JOAN HAMBIDGE

in conversation with Michèle Betty (Interview translated from Afrikaans)

Joan Hambidge is a prolific poet, writer, literary theorist, academic, critic, columnist, gender expert and, lately, writer of libretto. She has published over 20 poetry collections, several novels and has written extensive literary criticism including on deconstruction and post modernism. She is currently professor in Creative Writing and Afrikaans at the University of Cape Town. For the purposes of this interview, we focus on the fact that she is also a prolific traveller to exotic locations worldwide. Here she shares her some thoughts on the relationship between writing and travelling, travelling and love, her favourite cities and her meeting with Susan Sontag.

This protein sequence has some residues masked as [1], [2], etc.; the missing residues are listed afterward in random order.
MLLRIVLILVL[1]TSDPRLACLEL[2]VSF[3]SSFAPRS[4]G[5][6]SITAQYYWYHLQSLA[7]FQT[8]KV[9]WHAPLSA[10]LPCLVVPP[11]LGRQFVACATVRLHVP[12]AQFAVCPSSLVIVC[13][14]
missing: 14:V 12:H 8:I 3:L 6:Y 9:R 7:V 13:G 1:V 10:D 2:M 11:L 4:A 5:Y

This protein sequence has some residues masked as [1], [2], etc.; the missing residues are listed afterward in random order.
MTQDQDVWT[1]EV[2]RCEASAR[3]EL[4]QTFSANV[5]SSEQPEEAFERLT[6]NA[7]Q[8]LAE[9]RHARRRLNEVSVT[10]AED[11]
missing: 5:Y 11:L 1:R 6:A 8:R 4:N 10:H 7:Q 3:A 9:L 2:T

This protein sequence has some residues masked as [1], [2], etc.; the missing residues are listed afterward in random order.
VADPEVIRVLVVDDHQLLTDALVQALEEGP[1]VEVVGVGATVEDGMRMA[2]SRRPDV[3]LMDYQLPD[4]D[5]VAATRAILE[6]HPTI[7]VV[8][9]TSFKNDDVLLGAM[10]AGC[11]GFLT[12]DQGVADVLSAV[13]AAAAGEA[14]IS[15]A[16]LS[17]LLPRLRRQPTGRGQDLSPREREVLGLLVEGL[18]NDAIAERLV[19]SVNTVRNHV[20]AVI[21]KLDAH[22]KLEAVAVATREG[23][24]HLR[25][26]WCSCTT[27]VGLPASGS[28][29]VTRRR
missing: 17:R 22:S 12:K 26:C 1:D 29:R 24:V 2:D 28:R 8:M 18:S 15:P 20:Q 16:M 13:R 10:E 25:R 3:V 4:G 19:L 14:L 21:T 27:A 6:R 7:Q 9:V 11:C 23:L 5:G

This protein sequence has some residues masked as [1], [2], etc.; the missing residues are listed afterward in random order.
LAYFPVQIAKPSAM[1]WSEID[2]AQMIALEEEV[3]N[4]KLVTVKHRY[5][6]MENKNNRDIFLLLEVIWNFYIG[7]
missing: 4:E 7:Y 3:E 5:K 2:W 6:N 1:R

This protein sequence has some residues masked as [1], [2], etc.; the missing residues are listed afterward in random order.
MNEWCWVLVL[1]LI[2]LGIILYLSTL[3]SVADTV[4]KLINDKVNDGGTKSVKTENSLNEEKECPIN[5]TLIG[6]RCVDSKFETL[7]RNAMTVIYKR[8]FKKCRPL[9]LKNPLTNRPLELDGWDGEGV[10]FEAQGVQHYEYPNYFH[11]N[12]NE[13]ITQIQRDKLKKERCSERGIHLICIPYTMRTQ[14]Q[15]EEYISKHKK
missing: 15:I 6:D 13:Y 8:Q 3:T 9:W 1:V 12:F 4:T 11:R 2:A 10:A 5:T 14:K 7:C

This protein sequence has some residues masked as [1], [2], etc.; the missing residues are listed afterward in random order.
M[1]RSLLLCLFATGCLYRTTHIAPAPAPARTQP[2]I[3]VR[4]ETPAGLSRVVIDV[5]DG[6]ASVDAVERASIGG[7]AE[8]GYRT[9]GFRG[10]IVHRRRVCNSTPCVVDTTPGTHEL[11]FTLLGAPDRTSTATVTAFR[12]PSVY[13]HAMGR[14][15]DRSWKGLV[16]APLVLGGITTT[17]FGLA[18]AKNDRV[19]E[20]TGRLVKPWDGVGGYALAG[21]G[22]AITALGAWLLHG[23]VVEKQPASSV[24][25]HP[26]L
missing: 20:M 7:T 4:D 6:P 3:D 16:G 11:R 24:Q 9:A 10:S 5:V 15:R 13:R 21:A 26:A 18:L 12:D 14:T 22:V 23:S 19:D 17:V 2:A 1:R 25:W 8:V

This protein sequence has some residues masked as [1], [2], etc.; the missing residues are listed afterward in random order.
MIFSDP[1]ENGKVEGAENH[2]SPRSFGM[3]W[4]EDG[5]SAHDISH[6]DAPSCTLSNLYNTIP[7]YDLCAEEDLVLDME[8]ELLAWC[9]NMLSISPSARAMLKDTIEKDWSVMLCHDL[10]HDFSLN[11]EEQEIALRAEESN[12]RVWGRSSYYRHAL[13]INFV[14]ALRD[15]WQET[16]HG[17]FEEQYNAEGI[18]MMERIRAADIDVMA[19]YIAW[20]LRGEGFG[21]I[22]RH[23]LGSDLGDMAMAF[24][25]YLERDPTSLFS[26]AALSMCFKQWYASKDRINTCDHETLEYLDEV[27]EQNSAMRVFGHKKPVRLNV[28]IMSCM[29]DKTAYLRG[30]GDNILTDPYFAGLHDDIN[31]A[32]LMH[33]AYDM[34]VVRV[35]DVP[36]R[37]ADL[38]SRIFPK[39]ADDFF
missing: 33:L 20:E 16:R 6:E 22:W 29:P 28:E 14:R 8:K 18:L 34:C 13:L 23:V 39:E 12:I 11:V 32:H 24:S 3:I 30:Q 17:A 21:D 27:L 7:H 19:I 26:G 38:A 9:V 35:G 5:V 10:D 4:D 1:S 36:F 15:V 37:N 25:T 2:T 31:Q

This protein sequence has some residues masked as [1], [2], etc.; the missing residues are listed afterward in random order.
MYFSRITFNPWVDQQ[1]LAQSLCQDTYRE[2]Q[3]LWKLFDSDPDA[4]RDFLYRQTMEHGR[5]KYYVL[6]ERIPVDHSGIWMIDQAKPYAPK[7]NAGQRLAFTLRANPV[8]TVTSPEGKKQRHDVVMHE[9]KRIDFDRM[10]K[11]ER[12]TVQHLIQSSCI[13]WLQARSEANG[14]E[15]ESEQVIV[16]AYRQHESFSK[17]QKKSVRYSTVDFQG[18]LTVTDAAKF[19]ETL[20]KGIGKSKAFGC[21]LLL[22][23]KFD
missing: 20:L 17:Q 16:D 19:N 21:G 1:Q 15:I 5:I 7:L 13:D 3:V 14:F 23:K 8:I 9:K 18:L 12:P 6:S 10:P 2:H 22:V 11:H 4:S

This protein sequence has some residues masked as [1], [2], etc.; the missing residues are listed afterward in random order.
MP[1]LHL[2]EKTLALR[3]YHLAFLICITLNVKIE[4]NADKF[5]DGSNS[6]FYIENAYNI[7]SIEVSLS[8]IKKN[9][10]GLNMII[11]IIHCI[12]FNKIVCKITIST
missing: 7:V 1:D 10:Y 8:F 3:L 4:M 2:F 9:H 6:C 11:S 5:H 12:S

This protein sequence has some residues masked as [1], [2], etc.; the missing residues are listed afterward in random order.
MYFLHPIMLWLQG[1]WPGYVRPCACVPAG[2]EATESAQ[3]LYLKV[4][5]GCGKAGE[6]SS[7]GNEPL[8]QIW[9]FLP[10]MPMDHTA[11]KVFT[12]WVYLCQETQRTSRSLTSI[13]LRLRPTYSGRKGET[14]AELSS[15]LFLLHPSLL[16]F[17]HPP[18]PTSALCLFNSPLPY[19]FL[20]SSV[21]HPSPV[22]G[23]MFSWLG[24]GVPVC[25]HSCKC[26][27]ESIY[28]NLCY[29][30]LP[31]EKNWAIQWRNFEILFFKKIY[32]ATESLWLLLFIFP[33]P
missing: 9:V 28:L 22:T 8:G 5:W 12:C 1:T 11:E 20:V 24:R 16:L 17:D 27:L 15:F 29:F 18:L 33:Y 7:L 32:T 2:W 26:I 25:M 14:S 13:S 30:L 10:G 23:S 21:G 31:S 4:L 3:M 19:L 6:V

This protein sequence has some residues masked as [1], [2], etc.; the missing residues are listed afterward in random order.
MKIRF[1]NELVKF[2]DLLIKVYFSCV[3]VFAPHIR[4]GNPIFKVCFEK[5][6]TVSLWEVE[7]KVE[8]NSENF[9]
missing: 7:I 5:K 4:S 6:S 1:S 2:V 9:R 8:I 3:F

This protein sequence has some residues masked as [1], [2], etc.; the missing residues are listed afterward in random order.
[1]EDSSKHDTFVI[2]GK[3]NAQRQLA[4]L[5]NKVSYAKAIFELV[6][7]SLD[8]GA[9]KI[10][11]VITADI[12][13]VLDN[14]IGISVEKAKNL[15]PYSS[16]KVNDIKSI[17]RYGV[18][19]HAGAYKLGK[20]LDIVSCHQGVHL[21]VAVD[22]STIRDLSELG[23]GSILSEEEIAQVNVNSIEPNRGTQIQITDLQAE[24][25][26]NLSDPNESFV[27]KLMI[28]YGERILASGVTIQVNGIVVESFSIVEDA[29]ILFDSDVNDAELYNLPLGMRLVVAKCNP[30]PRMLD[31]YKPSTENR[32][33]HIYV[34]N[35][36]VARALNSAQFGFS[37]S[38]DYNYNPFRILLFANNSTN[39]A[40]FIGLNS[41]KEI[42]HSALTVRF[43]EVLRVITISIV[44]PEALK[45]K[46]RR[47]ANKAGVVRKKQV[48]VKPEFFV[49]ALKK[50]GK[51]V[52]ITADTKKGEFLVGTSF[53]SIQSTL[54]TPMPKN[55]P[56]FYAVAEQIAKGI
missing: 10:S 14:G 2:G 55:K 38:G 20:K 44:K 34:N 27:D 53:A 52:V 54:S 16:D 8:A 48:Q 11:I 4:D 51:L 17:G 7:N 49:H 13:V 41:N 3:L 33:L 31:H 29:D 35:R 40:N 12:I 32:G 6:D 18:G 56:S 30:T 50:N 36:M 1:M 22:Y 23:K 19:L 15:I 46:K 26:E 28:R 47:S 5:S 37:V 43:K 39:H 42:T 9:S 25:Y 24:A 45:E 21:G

Interviewer

In Beyond the Threshold, Adéle Nel writes that a number of questions arise in the context of the travel experience and writing. These include the purpose of the journey, the metaphors that are associated with travel and what types of knowledge, narratives and theories are produced through travelling. Discuss your experience of how travelling inspires new narratives for you.

Joan Hambidge

Travel to exotic locations is an experience of liminality. You cross boundaries and because you are alone, you see things from a different point of view. In Puerto Natalis, I looked at the sea and the Andes. Saw a bench, standing empty. That is what the traveller does. You complete it in your mind. There are many lucky shots and flukes when you travel.

'n Foto, skryf jy iewers,
is 'n opslagkoeël: iets
wat tref en wond
in die loopgraaf
van herinnering.
Nommer DSCF0177
geliasseer in 'n reisverslag